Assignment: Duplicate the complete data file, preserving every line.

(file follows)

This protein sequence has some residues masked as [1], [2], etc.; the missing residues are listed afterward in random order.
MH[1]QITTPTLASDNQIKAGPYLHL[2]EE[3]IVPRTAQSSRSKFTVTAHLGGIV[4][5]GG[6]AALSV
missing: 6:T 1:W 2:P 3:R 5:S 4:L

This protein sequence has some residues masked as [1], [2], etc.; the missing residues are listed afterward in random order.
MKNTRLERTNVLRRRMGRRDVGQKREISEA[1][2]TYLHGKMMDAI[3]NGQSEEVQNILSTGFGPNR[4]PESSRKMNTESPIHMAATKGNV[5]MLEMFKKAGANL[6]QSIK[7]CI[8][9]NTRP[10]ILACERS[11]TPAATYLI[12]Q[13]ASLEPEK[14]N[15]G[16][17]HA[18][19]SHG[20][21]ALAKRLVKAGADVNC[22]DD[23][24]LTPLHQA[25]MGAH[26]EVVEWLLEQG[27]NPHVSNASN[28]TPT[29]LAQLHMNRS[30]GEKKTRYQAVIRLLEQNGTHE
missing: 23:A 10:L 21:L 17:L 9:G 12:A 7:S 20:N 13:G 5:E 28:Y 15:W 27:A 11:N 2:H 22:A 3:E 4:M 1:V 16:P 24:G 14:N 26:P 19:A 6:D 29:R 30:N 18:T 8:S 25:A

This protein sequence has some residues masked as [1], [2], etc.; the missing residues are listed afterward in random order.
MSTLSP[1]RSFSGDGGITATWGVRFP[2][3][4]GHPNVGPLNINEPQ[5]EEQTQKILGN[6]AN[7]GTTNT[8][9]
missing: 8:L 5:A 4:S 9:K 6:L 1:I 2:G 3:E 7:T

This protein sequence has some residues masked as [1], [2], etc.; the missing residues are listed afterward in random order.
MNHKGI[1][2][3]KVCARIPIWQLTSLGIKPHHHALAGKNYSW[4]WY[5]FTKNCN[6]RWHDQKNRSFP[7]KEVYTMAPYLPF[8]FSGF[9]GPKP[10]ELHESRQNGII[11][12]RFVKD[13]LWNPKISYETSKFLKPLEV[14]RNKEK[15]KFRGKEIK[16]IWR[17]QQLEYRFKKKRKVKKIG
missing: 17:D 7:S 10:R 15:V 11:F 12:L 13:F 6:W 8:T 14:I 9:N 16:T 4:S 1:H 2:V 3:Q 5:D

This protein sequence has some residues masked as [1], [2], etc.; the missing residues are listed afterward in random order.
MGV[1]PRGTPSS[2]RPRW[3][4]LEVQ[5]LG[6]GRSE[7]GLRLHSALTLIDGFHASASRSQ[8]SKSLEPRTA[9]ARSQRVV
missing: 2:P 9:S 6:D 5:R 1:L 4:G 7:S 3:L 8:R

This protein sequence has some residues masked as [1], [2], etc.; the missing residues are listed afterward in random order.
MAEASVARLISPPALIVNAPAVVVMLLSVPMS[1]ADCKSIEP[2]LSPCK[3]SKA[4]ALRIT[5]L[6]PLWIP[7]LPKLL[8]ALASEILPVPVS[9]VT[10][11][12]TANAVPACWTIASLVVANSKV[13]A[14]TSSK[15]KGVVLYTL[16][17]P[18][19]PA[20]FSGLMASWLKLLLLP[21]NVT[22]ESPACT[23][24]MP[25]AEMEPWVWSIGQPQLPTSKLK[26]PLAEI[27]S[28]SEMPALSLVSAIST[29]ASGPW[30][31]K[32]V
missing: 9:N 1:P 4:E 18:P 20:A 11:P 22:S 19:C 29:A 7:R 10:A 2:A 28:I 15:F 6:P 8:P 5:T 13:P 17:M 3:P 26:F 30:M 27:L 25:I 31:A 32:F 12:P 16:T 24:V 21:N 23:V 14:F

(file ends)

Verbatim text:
This protein sequence has some residues masked as [1], [2], etc.; the missing residues are listed afterward in random order.
MH[1]QITTPTLASDNQIKAGPYLHL[2]EE[3]IVPRTAQSSRSKFTVTAHLGGIV[4][5]GG[6]AALSV
missing: 6:T 1:W 2:P 3:R 5:S 4:L

This protein sequence has some residues masked as [1], [2], etc.; the missing residues are listed afterward in random order.
MKNTRLERTNVLRRRMGRRDVGQKREISEA[1][2]TYLHGKMMDAI[3]NGQSEEVQNILSTGFGPNR[4]PESSRKMNTESPIHMAATKGNV[5]MLEMFKKAGANL[6]QSIK[7]CI[8][9]NTRP[10]ILACERS[11]TPAATYLI[12]Q[13]ASLEPEK[14]N[15]G[16][17]HA[18][19]SHG[20][21]ALAKRLVKAGADVNC[22]DD[23][24]LTPLHQA[25]MGAH[26]EVVEWLLEQG[27]NPHVSNASN[28]TPT[29]LAQLHMNRS[30]GEKKTRYQAVIRLLEQNGTHE
missing: 23:A 10:L 21:L 17:L 9:G 12:A 7:S 20:N 13:G 5:E 28:Y 15:W 27:A 11:N 2:H 22:A 3:E 4:M 1:V 16:P 24:G 14:N 26:P 19:A 6:D 29:R 30:N 18:T 8:S 25:A

This protein sequence has some residues masked as [1], [2], etc.; the missing residues are listed afterward in random order.
MSTLSP[1]RSFSGDGGITATWGVRFP[2][3][4]GHPNVGPLNINEPQ[5]EEQTQKILGN[6]AN[7]GTTNT[8][9]
missing: 8:L 5:A 4:S 9:K 6:L 1:I 2:G 3:E 7:T

This protein sequence has some residues masked as [1], [2], etc.; the missing residues are listed afterward in random order.
MNHKGI[1][2][3]KVCARIPIWQLTSLGIKPHHHALAGKNYSW[4]WY[5]FTKNCN[6]RWHDQKNRSFP[7]KEVYTMAPYLPF[8]FSGF[9]GPKP[10]ELHESRQNGII[11][12]RFVKD[13]LWNPKISYETSKFLKPLEV[14]RNKEK[15]KFRGKEIK[16]IWR[17]QQLEYRFKKKRKVKKIG
missing: 17:D 7:S 10:R 15:V 11:F 12:L 13:F 6:W 8:T 14:I 9:N 16:T 4:S 1:H 2:V 3:Q 5:D

This protein sequence has some residues masked as [1], [2], etc.; the missing residues are listed afterward in random order.
MGV[1]PRGTPSS[2]RPRW[3][4]LEVQ[5]LG[6]GRSE[7]GLRLHSALTLIDGFHASASRSQ[8]SKSLEPRTA[9]ARSQRVV
missing: 2:P 9:S 6:D 5:R 1:L 4:G 7:S 3:L 8:R

This protein sequence has some residues masked as [1], [2], etc.; the missing residues are listed afterward in random order.
MAEASVARLISPPALIVNAPAVVVMLLSVPMS[1]ADCKSIEP[2]LSPCK[3]SKA[4]ALRIT[5]L[6]PLWIP[7]LPKLL[8]ALASEILPVPVS[9]VT[10][11][12]TANAVPACWTIASLVVANSKV[13]A[14]TSSK[15]KGVVLYTL[16][17]P[18][19]PA[20]FSGLMASWLKLLLLP[21]NVT[22]ESPACT[23][24]MP[25]AEMEPWVWSIGQPQLPTSKLK[26]PLAEI[27]S[28]SEMPALSLVSAIST[29]ASGPW[30][31]K[32]V
missing: 9:N 1:P 4:E 18:P 20:A 11:P 22:S 19:C 29:A 7:R 10:A 2:A 28:I 15:F 6:P 8:P 5:T 13:P 17:M 3:P 26:F 30:M 27:L 25:I 31:A 32:F 12:P 16:T 24:V 21:N 23:V 14:F